Chopping Boards: A Brief Overview


Learn how to choose the most suitable cutting board, whether you’re interested in a wooden, plastic, compressed paper, or another kind. In a normal day, how long do you find yourself crouched over a cutting board? Putting aside even fifteen minutes a day may have a significant impact over the course of a few weeks. You’ve worked hard, and it’s only fair that you reward yourself with some quality time spent cuddling up to an attractive cutting board. Pick one that fits your hand comfortably when chopping and looks good in your kitchen.

There are a number of factors to think about when making what seems like a simple purchase like a cutting board. An improperly used cutting board, despite its relatively harmless look, may become one of the most bacterially contaminated items in a kitchen.

Methods to Determine Which Cutting Board Is Right for You Here are some tips for selecting and caring for a cutting board that fits your needs and budget.

Issues to Think About Before Buying a New Chopping Board

For starters, see if you can settle your anxieties. You’ve undoubtedly seen a few different arguments claiming that certain types of cutting boards pose health and safety risks and should be avoided. As long as proper food handling and sanitation procedures are followed (don’t worry, we’ll get to them in a minute), any material used for a cutting board is safe to use.

Edge-grain vs end-grain wood cutting boards

The Cutting Board Kits are crafted from wood planks that have been chopped perpendicular to the grain. This means that you can see the individual wood fibres on the board’s top surface. Edge grain boards are the most popular kind of timber cutting board since they are inexpensive.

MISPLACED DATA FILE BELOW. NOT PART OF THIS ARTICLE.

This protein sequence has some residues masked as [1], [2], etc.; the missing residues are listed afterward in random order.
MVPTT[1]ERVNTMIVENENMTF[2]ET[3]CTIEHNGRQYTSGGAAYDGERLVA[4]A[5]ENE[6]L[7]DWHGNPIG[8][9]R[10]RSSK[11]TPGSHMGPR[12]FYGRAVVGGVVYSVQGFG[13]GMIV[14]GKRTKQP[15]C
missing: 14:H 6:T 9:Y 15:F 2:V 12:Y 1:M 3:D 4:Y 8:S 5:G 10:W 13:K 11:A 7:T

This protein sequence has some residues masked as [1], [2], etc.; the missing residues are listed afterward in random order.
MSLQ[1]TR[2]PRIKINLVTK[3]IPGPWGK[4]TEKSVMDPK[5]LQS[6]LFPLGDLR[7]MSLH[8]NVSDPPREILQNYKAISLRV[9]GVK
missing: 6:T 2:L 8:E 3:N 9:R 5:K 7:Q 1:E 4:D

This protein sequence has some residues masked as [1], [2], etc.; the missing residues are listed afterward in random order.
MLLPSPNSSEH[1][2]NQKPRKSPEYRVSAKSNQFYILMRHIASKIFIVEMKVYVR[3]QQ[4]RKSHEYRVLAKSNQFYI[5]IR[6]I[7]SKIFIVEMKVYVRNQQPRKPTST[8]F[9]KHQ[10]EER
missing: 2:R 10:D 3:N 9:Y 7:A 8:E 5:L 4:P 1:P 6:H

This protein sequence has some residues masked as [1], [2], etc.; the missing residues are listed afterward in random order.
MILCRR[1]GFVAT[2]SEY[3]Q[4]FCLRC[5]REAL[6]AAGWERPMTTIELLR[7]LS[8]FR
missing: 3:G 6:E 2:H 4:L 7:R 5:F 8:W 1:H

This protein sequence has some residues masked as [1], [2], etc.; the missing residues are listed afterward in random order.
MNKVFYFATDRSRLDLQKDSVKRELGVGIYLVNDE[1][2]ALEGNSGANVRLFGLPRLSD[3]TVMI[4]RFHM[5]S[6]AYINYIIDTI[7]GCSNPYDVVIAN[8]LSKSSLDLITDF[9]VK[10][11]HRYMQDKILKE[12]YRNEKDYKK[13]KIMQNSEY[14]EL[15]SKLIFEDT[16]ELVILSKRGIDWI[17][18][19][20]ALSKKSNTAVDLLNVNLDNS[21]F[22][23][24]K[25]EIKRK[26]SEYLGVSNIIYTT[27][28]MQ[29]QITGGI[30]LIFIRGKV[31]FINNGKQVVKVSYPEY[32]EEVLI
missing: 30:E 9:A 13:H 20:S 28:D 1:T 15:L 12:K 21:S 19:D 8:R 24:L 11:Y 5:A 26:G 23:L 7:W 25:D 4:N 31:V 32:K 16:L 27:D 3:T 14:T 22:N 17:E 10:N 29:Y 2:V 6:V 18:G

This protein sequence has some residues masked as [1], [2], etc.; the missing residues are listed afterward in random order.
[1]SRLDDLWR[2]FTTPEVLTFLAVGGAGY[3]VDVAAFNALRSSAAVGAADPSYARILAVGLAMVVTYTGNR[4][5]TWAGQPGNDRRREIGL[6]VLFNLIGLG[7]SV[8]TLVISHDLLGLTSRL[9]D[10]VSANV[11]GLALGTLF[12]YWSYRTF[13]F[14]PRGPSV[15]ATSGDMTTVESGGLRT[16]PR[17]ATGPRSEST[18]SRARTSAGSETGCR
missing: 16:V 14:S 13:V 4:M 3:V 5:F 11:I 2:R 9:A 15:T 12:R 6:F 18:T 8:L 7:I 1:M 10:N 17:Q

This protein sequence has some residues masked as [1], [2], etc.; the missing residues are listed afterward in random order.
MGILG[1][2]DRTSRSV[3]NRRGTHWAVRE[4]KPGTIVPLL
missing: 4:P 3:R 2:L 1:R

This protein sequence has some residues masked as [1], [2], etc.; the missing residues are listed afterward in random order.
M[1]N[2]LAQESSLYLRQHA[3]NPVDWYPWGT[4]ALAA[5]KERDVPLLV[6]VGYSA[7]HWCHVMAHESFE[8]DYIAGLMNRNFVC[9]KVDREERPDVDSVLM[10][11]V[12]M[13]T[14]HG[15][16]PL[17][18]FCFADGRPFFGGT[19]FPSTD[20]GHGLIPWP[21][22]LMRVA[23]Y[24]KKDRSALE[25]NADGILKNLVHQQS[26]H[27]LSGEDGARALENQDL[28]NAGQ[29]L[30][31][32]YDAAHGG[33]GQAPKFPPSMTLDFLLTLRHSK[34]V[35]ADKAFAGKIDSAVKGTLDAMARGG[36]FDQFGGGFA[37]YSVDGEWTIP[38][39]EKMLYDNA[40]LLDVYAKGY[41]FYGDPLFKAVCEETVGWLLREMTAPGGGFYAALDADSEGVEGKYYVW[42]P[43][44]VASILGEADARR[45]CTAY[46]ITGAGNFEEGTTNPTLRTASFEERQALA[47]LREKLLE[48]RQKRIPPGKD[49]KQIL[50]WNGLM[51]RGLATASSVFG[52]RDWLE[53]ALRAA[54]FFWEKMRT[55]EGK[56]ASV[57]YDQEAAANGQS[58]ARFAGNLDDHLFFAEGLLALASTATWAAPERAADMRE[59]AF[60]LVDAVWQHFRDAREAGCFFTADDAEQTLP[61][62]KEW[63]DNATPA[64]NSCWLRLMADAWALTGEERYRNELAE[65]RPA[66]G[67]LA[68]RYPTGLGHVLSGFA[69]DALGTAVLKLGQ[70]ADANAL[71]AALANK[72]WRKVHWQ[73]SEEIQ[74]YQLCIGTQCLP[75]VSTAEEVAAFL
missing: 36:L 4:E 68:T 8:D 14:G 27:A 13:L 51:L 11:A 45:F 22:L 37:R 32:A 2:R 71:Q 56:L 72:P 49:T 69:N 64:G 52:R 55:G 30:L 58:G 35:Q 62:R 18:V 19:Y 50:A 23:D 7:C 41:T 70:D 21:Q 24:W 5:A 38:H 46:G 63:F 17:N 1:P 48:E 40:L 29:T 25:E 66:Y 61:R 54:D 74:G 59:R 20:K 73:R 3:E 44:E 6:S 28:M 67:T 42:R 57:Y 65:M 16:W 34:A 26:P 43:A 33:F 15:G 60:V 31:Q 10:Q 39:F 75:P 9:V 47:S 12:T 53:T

Edge grain boards are more likely to retain knife scars because the long wood board fibres don’t allow much slack under the blade. As a result, edge grain boards are no longer a good option for kitchen counters. Working on an edge grain board is like slicing through the fibres of a tree. This is also why many people believe that knives have a harder time penetrating edge grain boards than end grain boards.

Mill Stop Grain

Wooden cutting boards with an end grain are laminated together from cross-sectional planks of wood. If the top of the board is visible in a cross-sectional view of the board, rather than the growth rings of the wood, then the board is not a solid piece of wood. End grain boards often have a thickness of a few inches and a higher price tag than edge grain boards due to the additional intricacy of their production.


The seams on an end grain board might come loose if it’s kept wet for a long time, creating tiny spaces where germs can grow. However, whether the grain is end or edge, treating the board regularly with mineral oil or board cream helps keep the board from accumulating moisture and cracking. In the case of an end grain cutting board, this is of the highest importance.